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Student journalists launch indie newspaper while their censorship lawsuit plays out

Administrators harassing you? Try GoFundMe

Iowa student journalists who sued their college in May, for letting faculty and staff “intimidate and harass” them owing to their news coverage, aren’t waiting for the legal process to play out.

A handful of former staff at Muscatine Community College’s Calumet, newly graduated, went rogue and launched their own newspaper last week, aptly named The Spotlight, with ongoing help from their old faculty advisers.

That may be a wise choice: Leaders of another Midwestern student newspaper just withdrew a lawsuit against their school on similar grounds, following a setback in court.

The allegations of top-down harassment against Calumet staff go back to nearly two years.

After the paper ran a story about a two-time “Student of the Month” award winner, the student senate’s faculty adviser – the award winner’s uncle – filed an equal employment opportunity complaint against Jim Compton, the paper’s adviser.

Muscatine hired a private investigator, who coerced reporters to “participate in interviews” about Compton without legal counsel; Compton was removed from his full-time position as adviser and issued a “letter of discipline”; and journalism classes were moved into inconvenient time slots while The Calumet’s budget was slashed by more than half, the suit claimed.

The incoming dean also told the paper after it ran his headshot that it needed permission to run any photographs in the future, as The College Fix noted then.

No more walking on eggshells

The Spotlight raised a staggering $5,000 in the first three days of its GoFundMe campaign, or 10 times the staff’s goal for the first edition. Donations are still flowing in, and members of the Society of Professional Journalists have promised to match donations up to $500. The paper is available in print form at several local businesses.

These are some of the current staff members working on the Spotlight. From left in the back we have Lisa Powell, Jim…

Posted by Spotlight News on Thursday, July 9, 2015

 

“Our desire to start up our own paper was largely born from our desire to continue holding those in positions of power accountable, and it seems many who donated to The Spotlight share this impulse,” the staff wrote on the Spotlight homepage. Both Compton and previous Calumet adviser Lisa Powell are on board.

Without the looming threat of administrators, The Spotlight’s debut issue included stories about The Calumet’s plight and the experiences of other student papers that are fighting their administrations’ attempts to control their coverage.

Discipline Appeal Denied, Despite Lack of Evidence” reports on Compton’s failed attempt to get his “disciplinary action” removed from his Muscatine file and the process behind it.

Image-Conscious Colleges Reassign Advisors” tells the stories of newspaper advisers at Muscatine, Northern Michigan University and Delta State University, who allege they were removed in retaliation for encouraging student journalists to tackle controversial topics.

The Spotlight even took a stab at an undercover investigation of an elder-care facility where one of its staffers worked, until “the company became aware of her intention to interview patients” and fired her, an editor’s note states.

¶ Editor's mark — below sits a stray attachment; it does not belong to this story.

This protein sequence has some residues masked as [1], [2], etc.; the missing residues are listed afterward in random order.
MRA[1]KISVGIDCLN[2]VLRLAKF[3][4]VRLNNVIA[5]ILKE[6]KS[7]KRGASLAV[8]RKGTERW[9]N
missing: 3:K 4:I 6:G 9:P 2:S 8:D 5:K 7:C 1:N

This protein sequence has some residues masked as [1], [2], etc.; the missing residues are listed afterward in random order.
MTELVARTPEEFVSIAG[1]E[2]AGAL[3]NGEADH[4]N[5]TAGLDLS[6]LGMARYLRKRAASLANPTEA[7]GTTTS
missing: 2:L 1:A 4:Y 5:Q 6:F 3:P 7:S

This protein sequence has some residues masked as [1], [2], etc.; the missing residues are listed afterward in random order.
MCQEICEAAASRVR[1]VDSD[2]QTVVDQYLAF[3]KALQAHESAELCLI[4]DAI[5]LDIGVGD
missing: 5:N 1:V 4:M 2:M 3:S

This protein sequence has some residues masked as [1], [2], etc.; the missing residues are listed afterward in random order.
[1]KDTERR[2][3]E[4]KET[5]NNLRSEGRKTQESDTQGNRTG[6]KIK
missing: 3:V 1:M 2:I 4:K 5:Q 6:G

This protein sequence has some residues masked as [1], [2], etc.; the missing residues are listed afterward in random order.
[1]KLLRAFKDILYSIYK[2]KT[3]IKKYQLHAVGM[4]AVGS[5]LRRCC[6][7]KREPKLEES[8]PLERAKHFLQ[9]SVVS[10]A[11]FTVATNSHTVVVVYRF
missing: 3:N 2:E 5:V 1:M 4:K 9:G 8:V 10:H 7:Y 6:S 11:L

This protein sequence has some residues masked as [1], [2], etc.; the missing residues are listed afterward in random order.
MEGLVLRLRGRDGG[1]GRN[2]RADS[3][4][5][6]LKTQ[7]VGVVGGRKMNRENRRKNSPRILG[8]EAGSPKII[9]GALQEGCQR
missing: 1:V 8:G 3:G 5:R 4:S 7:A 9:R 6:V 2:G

Distribution day is tomorrow! We hope you are all looking forward to reading our first issue. Be looking around town for…

Posted by Spotlight News on Thursday, July 9, 2015

 

Co-founders Mary Mason, Tarsa Weikert and Alexis Huscko did not respond to College Fix interview requests.

FOIA fundraising

Former leaders of The North Wind at Northern Michigan University are taking a different path than The Calumet’s expats.

CherylReed.NMUThe ousted adviser, Cheryl Reed, and Managing Editor Michael Williams had filed a lawsuit against the paper’s board of directors, alleging it illegally removed Reed and refused to approve funding for Freedom of Information Act requests, essentially chilling The North Wind’s reporting.

In a ruling last week, however, a federal judge refused to grant an injunction reinstating Reed as the paper’s adviser as the lawsuit continues.

Judge R. Allan Edgar said eight of the nine members of the board were not “state actors” because they are students, and thus didn’t violate the plaintiffs’ rights.

“The Board, and each of its members, have First Amendment rights as well as the plaintiffs,” Edgar wrote. “If indeed the defendants were motivated in the action they took by the editorial content of the North Wind, they were only doing their job as required by the by-laws.”

In response, Reed and Williams dropped their lawsuit, partly out of fear of setting a “destructive precedent” that would hurt other college media, Reed told the Student Press Law Center.

The paper launched a GoFundMe campaign on Monday to raise money for North Wind staff to obtain documents through FOIA. As of Thursday night, the campaign had raised $350 towards its $1,000 goal.

Frank LoMonte, executive director of the Student Press Law Center, is also spearheading a legislative campaign in Michigan to protect student journalists and advisers from retaliation by their schools.

Edgar should have ruled unconstitutional the bylaw provision that gives the board editorial control, LoMonte said.

“The whole provision in the board bylaws that gives the board responsibility for tone is one of the underlying issues in this case,” LoMonte told the center. “There’s no question that you can’t have a government-appointed board controlling the content of the student media.”

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IMAGES: Intel Free Press/Flickr, Northern Michigan University

About the Author
Claire Torstenbo -- Seattle Pacific University

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